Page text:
Algebra Review - Probability

NOTE: This review was borrowed from SparkNotes

Simple Probability
1.1 Probability

     Probability is a measure of the likelihood that an event will happen.

     When dealing with probability, the outcomes of a process are the possible results. For example, when a die is rolled, the possible outcomes are 1 , 2 , 3 , 4 , 5 , and 6 . In mathematical language, an event is a set of outcomes, which describe what outcomes correspond to the "event" happening. For instance, "rolling an even number" is an event that corresponds to the set of outcomes {2,4,6} . The probability of an event, like rolling an even number, is the number of outcomes that constitute the event divided by the total number of possible outcomes. We call the outcomes in an event its "favorable outcomes".

Probability = # favorable outcomes

# possible outcomes
 

 

If a die is rolled once, determine the probability of rolling a 4 : Rolling a 4 is an event with 1 favorable outcome (a roll of 4 ) and the total number of possible outcomes is 6 (a roll of 1 , 2 , 3 , 4 , 5 , or 6 ). Thus, the probability of rolling a 4 is [1/6] .
If a die is rolled once, determine the probability of rolling at least a 4: Rolling at least 4 is an event with 3 favorable outcomes (a roll of 4 , 5 , or 6 ) and the total number of possible outcomes is again 6 . Thus, the probability of rolling at least a 4 is [3/6] = [1/2] .

     Here are two more examples:
If a coin is flipped twice, determine the probability that it will land heads both times:

Favorable outcomes: 1 -- HH
Possible outcomes: 4 -- HH, HT, TH, TT

Thus, the probability that the coin will land heads both times is [1/4] .

If Dan grabs one sock from a drawer containing 3 white socks, 4 blue socks, and 5 yellow socks, what is the probability that he will grab a white sock?

Favorable outcomes: 3 (3 white socks)
Possible outcomes: 12 (3 white socks + 4 blue socks + 5 yellow socks)
Thus, the probability that Dan will grab a white sock is [3/12] = [1/4] .

     Though probabilities are calculated as fractions, they can be converted to decimals or percents--the Fractions SparkNote in Pre-Algebra explains how to convert fractions to decimals and the SparkNote on Percents describes how to convert them to percents.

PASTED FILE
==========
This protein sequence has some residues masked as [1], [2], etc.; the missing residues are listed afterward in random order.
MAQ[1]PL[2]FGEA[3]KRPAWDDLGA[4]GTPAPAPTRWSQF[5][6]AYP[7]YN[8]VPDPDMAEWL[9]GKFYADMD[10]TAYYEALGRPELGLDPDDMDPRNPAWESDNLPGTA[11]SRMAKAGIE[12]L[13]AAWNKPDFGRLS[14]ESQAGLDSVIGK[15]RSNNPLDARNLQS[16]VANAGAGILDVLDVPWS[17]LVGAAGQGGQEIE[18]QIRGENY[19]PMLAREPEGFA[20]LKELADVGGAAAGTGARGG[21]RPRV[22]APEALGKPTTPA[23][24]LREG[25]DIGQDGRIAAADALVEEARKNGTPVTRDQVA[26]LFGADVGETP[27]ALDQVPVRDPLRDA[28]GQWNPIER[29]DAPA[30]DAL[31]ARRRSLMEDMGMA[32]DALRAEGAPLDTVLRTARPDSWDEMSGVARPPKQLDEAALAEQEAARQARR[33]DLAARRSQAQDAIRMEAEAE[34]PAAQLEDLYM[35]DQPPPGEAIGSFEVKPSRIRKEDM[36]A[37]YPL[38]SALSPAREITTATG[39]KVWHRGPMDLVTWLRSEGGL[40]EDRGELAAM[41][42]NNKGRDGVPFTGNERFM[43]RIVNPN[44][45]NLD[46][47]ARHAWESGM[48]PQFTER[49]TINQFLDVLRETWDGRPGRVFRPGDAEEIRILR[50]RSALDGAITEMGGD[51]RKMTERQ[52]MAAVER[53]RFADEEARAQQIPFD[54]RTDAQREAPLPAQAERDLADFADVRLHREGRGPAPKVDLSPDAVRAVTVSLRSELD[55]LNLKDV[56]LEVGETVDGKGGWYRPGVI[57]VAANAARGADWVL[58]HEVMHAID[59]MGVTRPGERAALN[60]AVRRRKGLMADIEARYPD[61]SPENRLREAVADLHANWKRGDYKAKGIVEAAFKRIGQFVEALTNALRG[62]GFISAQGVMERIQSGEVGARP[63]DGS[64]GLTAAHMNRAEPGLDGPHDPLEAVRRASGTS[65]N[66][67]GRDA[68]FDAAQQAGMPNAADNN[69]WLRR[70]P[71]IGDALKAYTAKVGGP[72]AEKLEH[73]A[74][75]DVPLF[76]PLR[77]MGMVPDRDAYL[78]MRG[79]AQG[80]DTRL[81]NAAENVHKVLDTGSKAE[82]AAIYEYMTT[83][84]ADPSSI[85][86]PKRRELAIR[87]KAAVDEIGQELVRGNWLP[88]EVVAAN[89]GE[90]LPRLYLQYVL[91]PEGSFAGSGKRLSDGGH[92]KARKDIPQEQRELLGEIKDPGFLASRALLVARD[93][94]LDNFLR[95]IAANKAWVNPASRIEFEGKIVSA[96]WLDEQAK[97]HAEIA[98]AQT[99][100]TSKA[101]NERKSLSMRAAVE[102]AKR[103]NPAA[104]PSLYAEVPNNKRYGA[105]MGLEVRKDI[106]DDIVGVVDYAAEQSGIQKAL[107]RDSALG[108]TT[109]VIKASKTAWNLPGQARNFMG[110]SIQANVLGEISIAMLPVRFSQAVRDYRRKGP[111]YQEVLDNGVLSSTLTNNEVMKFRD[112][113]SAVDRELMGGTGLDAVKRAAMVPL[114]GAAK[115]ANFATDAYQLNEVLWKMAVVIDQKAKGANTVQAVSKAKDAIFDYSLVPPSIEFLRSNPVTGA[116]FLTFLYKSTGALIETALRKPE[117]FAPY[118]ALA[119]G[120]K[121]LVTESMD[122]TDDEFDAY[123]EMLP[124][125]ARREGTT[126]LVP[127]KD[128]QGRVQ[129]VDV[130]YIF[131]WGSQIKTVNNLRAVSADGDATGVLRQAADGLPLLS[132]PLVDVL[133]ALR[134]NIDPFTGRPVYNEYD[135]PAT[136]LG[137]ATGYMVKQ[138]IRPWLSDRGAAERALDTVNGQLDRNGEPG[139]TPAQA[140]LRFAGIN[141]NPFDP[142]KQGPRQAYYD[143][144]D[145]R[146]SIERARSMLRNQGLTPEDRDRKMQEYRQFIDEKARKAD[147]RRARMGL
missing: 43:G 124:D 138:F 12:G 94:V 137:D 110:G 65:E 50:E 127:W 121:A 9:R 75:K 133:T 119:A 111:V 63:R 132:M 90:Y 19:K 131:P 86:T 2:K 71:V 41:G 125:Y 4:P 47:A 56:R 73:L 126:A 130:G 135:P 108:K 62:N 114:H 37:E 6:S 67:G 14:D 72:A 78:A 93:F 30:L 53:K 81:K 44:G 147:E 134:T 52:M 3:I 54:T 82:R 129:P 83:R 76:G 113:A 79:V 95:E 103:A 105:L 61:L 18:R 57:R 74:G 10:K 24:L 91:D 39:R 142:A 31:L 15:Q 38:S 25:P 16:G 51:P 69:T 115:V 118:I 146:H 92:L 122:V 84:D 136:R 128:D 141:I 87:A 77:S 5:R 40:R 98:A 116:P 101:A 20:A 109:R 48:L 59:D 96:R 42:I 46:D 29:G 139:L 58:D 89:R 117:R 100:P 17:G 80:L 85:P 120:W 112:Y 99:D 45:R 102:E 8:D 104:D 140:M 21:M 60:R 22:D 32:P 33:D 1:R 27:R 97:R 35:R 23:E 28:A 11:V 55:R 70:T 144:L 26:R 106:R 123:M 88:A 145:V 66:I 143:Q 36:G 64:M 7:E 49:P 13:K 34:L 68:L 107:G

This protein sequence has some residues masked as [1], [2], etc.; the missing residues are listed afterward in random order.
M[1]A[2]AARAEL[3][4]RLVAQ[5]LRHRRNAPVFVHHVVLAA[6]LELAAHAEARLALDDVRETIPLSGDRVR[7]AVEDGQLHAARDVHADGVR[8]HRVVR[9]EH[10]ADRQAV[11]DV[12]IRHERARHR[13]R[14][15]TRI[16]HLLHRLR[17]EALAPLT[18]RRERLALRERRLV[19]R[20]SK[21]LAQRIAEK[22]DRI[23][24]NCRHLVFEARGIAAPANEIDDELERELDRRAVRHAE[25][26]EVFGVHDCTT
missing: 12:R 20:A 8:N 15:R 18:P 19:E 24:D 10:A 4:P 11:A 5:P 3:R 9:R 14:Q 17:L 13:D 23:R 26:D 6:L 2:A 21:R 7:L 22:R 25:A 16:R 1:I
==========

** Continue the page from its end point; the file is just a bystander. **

1.2 Boundaries on Probability
     If all outcomes are favorable for a certain event, its probability is 1 . For example, the probability of rolling a 6 or lower on one die is [6/6] = 1 .

     If none of the possible outcomes are favorable for a certain event (a favorable outcome is impossible), the probability is 0 . For example, the probability of rolling a 7 on one die is [0/6] = 0 .

     All probabilities are between 0 and 1 : 0 p 1


Complementary Events and Odds
2.1 Complementary Events

     Two events are said to be complementary when one event occurs if and only if the other does not. The probabilities of two complimentary events add up to 1 .

     For example, rolling a 5 or greater and rolling a 4 or less on a die are complementary events, because a roll is 5 or greater if and only if it is not 4 or less. The probability of rolling a 5 or greater is [2/6] = [1/3] , and the probability of rolling a 4 or less is [4/6] = [2/3] . Thus, the total of their probabilities is [1/3] + [2/3] = [3/3] = 1 .


Example: If the probability of an event is [3/8] , what is the probability of its complement?

The probability of its complement is 1 - [3/8] = [8/8] - [3/8] = [5/8] .

2.2 Odds
 

     The odds of an event is the ratio of the probability of an event to the probability of its complement. In other words, it is the ratio of favorable outcomes to unfavorable outcomes. We say the odds are "3 to 2," which means 3 favorable outcomes to every 2 unfavorable outcomes, and we write 3:2 . For example, the odds of rolling a 5 or greater are 2:4 , which reduces to 1:2 .


Example 1: If we flip a coin two times, what are the odds for it landing heads at least once?

Favorable outcomes: 3 -- HH, HT, TH.
Unfavorable outcomes: 1 -- TT.

Thus, the odds for it landing heads at least once are 3 to 1 , or 3:1 .


Example 2: If the probability of an event happening is [2/7] , what are the odds for that event?

Since the probability of the event is [2/7] , the probability of its complement is 1 - [2/7] = [7/7] - [2/7] = [5/7] . Thus, the odds for that event are [2/7]:[5/7] , which is equivalent to 2:5 .


Example 3. If the odds for an event are 3:2 , what is the probability of the event happening?

Favorable outcomes = 3 .

Possible outcomes = favorable outcomes + unfavorable outcomes = 3 + 2 = 5 .
Thus, the probability of the event happening is [3/5] .


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